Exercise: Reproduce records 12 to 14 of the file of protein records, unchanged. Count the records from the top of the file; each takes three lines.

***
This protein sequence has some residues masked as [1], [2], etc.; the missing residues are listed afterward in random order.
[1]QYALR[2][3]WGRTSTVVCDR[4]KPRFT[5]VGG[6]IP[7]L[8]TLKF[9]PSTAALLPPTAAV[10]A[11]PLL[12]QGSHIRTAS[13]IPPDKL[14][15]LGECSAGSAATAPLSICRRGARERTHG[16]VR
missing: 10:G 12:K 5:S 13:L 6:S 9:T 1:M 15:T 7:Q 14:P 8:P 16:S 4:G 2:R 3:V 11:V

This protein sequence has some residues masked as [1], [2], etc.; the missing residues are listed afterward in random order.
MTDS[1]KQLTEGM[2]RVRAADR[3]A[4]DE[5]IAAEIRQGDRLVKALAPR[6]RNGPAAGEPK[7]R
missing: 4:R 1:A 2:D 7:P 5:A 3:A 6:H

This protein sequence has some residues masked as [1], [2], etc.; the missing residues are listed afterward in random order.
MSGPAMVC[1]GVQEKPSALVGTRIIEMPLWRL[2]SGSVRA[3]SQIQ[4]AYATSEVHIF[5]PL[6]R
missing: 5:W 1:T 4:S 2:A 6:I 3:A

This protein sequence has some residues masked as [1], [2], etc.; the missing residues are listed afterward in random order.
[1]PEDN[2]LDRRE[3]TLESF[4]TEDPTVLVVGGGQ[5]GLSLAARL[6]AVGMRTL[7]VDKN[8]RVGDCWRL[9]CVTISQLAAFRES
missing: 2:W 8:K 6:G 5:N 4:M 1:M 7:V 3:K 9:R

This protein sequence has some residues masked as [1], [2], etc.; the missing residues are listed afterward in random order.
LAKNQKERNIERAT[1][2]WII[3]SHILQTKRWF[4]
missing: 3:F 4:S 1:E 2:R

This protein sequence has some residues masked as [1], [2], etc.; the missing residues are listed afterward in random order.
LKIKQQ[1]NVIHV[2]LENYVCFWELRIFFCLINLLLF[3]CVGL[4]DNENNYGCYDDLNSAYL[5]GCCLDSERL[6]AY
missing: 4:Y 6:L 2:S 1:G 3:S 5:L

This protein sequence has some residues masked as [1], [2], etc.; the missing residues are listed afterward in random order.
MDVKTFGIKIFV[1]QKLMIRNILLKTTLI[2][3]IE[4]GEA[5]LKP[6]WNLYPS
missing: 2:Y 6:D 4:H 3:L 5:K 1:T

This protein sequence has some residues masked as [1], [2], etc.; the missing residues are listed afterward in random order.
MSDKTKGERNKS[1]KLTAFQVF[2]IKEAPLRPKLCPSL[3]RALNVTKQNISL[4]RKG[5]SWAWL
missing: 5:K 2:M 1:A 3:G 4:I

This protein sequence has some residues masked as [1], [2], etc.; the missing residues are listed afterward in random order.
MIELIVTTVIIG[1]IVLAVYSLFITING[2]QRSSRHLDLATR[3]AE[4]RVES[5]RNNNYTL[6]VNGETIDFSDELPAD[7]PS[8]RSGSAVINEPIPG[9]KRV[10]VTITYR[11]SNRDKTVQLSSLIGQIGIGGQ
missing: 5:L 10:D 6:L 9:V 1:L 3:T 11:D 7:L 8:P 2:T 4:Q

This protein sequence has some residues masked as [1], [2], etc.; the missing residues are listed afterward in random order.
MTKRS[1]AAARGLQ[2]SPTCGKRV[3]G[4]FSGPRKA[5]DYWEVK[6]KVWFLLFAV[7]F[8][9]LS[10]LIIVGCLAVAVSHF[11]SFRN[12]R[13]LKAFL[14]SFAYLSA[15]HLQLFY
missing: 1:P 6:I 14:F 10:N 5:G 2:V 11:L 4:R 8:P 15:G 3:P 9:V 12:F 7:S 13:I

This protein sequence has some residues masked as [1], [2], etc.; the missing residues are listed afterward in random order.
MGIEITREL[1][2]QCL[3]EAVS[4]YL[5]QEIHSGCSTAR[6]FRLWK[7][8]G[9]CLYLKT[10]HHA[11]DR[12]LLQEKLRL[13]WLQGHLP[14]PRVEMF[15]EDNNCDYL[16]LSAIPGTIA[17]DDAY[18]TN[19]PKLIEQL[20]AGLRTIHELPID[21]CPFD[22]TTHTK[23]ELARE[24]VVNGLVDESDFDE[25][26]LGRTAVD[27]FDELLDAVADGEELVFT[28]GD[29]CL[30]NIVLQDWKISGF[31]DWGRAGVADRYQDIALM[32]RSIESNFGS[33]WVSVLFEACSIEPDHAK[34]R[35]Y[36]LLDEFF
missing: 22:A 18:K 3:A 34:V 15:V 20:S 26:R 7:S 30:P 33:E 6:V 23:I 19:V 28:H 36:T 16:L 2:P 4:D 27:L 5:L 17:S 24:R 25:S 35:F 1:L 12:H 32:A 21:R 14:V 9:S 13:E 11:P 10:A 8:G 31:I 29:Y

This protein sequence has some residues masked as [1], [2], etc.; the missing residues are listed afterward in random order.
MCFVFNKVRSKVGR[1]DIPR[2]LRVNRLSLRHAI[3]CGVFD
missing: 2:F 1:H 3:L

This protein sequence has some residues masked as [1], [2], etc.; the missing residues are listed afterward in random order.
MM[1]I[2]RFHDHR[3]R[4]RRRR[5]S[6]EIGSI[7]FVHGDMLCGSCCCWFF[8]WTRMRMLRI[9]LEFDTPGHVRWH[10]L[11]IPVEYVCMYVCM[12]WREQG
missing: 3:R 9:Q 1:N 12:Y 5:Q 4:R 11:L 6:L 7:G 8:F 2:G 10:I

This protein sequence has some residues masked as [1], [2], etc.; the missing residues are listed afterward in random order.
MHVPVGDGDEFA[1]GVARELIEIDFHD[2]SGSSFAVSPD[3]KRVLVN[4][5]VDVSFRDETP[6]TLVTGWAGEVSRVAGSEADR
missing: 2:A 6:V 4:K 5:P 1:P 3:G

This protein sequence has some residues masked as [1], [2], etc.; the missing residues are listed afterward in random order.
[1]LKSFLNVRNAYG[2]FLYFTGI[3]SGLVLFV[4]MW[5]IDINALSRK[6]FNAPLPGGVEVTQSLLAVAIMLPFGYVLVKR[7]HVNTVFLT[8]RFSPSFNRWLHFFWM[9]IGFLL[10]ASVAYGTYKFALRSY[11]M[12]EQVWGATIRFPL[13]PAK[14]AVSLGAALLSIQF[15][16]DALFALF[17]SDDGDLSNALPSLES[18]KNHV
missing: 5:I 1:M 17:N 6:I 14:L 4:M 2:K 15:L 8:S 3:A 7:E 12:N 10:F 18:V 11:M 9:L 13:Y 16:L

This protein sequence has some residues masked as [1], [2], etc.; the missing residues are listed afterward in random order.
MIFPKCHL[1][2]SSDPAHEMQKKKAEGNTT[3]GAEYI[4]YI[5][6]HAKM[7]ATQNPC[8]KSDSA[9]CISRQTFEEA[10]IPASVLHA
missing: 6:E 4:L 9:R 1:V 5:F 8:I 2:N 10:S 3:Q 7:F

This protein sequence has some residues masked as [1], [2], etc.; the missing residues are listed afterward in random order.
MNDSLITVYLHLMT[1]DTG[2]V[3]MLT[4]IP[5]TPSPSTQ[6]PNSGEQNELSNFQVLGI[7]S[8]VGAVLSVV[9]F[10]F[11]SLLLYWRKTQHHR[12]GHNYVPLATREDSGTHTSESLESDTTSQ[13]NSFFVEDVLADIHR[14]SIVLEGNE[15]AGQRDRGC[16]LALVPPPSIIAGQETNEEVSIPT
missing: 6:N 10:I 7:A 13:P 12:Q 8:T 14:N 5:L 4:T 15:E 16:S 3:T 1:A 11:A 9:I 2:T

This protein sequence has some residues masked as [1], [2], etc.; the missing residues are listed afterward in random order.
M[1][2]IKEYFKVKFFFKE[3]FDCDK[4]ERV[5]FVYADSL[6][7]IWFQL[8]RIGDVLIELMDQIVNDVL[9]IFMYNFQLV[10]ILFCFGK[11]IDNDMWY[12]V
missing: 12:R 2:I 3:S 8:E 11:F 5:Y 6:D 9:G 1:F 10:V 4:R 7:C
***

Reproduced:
This protein sequence has some residues masked as [1], [2], etc.; the missing residues are listed afterward in random order.
MCFVFNKVRSKVGR[1]DIPR[2]LRVNRLSLRHAI[3]CGVFD
missing: 2:F 1:H 3:L

This protein sequence has some residues masked as [1], [2], etc.; the missing residues are listed afterward in random order.
MM[1]I[2]RFHDHR[3]R[4]RRRR[5]S[6]EIGSI[7]FVHGDMLCGSCCCWFF[8]WTRMRMLRI[9]LEFDTPGHVRWH[10]L[11]IPVEYVCMYVCM[12]WREQG
missing: 3:R 9:Q 1:N 12:Y 5:Q 4:R 11:L 6:L 7:G 8:F 2:G 10:I

This protein sequence has some residues masked as [1], [2], etc.; the missing residues are listed afterward in random order.
MHVPVGDGDEFA[1]GVARELIEIDFHD[2]SGSSFAVSPD[3]KRVLVN[4][5]VDVSFRDETP[6]TLVTGWAGEVSRVAGSEADR
missing: 2:A 6:V 4:K 5:P 1:P 3:G